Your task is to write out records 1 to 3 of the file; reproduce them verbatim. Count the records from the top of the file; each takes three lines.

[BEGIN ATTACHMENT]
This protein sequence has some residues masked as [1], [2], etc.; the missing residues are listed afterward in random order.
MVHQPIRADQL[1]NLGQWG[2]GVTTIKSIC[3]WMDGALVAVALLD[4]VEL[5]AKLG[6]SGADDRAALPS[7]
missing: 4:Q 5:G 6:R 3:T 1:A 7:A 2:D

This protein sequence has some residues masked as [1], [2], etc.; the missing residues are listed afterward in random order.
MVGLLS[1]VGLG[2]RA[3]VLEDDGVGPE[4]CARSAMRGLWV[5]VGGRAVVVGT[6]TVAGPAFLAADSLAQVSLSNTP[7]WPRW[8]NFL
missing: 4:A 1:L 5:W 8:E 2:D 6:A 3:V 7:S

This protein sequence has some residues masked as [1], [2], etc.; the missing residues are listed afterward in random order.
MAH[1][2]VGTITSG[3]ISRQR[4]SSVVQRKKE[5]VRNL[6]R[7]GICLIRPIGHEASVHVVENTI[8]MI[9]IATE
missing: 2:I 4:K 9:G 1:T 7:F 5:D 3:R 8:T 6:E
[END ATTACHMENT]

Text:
This protein sequence has some residues masked as [1], [2], etc.; the missing residues are listed afterward in random order.
MVHQPIRADQL[1]NLGQWG[2]GVTTIKSIC[3]WMDGALVAVALLD[4]VEL[5]AKLG[6]SGADDRAALPS[7]
missing: 4:Q 5:G 6:R 3:T 1:A 7:A 2:D

This protein sequence has some residues masked as [1], [2], etc.; the missing residues are listed afterward in random order.
MVGLLS[1]VGLG[2]RA[3]VLEDDGVGPE[4]CARSAMRGLWV[5]VGGRAVVVGT[6]TVAGPAFLAADSLAQVSLSNTP[7]WPRW[8]NFL
missing: 4:A 1:L 5:W 8:E 2:D 6:A 3:V 7:S

This protein sequence has some residues masked as [1], [2], etc.; the missing residues are listed afterward in random order.
MAH[1][2]VGTITSG[3]ISRQR[4]SSVVQRKKE[5]VRNL[6]R[7]GICLIRPIGHEASVHVVENTI[8]MI[9]IATE
missing: 2:I 4:K 9:G 1:T 7:F 5:D 3:R 8:T 6:E